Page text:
Before he met Lisa, Corduroy was just a little bear in the toy department of a big store, waiting for somebody to take him home.
It’s almost Christmas and Corduroy wishes he could be a child’s holiday giftbut he’s a plain bear, and nobody seems to notice him. He sets out across the store to ask Santa Claus for help, but he can’t visit without wearing a special outfit! After stopping to try on hats, boots, and even baby clothes, Corduroy finally arrives at the North Pole. Can Santa help Corduroy find a new home in time for Christmas?
With warm humor and classic art, A Christmas Wish for Corduroy takes readers back to the beginning and shows how Corduroy became the beloved bear we know today. This is a heartwarming story about the power of hope, perseverance, and friendshipan important addition to any Corduroy collection.
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What People are Saying About This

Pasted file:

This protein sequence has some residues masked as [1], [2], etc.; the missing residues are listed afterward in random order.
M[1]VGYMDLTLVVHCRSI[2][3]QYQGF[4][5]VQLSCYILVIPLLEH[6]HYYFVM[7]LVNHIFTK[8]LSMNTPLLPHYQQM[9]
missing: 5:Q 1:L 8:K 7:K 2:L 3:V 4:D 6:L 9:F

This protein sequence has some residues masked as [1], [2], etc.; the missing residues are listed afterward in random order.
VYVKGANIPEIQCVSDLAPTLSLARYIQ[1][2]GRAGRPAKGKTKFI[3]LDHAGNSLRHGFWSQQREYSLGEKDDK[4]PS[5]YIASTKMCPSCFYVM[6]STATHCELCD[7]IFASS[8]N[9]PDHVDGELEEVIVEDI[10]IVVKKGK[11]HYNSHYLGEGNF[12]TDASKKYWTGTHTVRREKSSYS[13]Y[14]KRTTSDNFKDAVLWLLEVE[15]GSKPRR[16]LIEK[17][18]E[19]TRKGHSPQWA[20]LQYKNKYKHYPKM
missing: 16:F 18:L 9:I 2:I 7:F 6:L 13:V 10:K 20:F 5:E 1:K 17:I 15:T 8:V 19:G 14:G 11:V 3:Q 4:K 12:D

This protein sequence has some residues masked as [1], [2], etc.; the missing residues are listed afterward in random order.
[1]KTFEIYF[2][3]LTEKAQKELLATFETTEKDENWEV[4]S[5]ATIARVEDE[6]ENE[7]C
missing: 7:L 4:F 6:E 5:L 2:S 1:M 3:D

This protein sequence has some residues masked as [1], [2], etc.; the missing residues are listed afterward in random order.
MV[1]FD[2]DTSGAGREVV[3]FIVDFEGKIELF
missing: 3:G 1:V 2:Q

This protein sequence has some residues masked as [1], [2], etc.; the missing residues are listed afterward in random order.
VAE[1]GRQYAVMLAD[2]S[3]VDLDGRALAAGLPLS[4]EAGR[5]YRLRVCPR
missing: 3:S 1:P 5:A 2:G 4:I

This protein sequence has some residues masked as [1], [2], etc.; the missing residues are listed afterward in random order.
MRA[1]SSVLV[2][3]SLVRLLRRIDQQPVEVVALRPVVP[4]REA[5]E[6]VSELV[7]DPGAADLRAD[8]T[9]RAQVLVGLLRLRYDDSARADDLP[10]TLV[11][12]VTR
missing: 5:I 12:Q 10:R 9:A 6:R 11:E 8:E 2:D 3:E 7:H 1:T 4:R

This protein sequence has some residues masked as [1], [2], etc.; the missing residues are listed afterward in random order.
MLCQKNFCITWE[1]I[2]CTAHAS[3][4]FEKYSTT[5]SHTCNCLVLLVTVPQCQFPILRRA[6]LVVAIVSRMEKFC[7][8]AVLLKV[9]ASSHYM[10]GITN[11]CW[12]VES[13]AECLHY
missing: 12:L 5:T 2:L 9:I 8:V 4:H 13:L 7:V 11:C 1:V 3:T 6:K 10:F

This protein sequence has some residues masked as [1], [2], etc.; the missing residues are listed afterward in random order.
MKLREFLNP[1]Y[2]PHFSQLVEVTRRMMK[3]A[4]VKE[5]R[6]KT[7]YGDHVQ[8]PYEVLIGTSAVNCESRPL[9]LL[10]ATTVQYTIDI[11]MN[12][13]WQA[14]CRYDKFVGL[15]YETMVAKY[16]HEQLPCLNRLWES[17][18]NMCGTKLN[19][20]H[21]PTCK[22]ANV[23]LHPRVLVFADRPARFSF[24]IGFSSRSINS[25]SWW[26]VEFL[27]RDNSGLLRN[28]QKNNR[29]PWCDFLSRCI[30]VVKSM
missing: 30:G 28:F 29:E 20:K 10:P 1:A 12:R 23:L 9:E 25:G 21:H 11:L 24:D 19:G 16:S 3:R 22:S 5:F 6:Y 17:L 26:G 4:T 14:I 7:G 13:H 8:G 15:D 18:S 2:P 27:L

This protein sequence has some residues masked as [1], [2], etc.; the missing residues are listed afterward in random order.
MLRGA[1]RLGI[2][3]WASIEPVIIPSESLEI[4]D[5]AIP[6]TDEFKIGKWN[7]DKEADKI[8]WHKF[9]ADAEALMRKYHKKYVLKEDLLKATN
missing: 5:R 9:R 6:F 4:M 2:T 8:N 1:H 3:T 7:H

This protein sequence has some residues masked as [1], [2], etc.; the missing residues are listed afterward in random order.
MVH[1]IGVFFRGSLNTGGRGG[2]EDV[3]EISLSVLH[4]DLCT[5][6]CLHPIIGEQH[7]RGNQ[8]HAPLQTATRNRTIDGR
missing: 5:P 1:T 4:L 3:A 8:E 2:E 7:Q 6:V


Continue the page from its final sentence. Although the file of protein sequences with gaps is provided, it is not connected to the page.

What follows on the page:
Praise for A Christmas Wish for Corduroy:
"A story that can stand next to the original two Corduroy tales without apology. A pleasurable and satisfying back story for the beloved bear named Corduroy. Not too long, not too hard—just right. "Kirkus Reviews
"As they provide a lovely bit of backstory for Corduroy fans, the creators ofCorduroy Lost and Found again show their prowess at recreating Freeman’s inviting narrative and scratchboard art."Publisher's Weekly
Most Helpful Customer Reviews
I love Corduroy The Bear and I will write and produce new episodes of Corduroy at Nelvana.
I was so very disappointed to read this story featuring the character, Corduroy, created by Don Freeman. The story is not terrible, but is messes with the original tale that lives in the hearts of millions of children and adults who first met Corduroy when they were quite young. It revises the story by making Corduroy wish to become a Christmas gift. The original story does not take place at Christmas. He is not unclothed but already dressed in the green overalls Corduroy searches for in the new story. Lisa buys the bear with the money she has saved in her piggy bank after she gets permission from her mother. This new story is not an extension of the two stories created by Don Freeman, but a newly invented plot. The language is not lyrical, but bland. I am disheartened that the author took such liberties and that the publisher served as an accomplice in what I view to be a crime.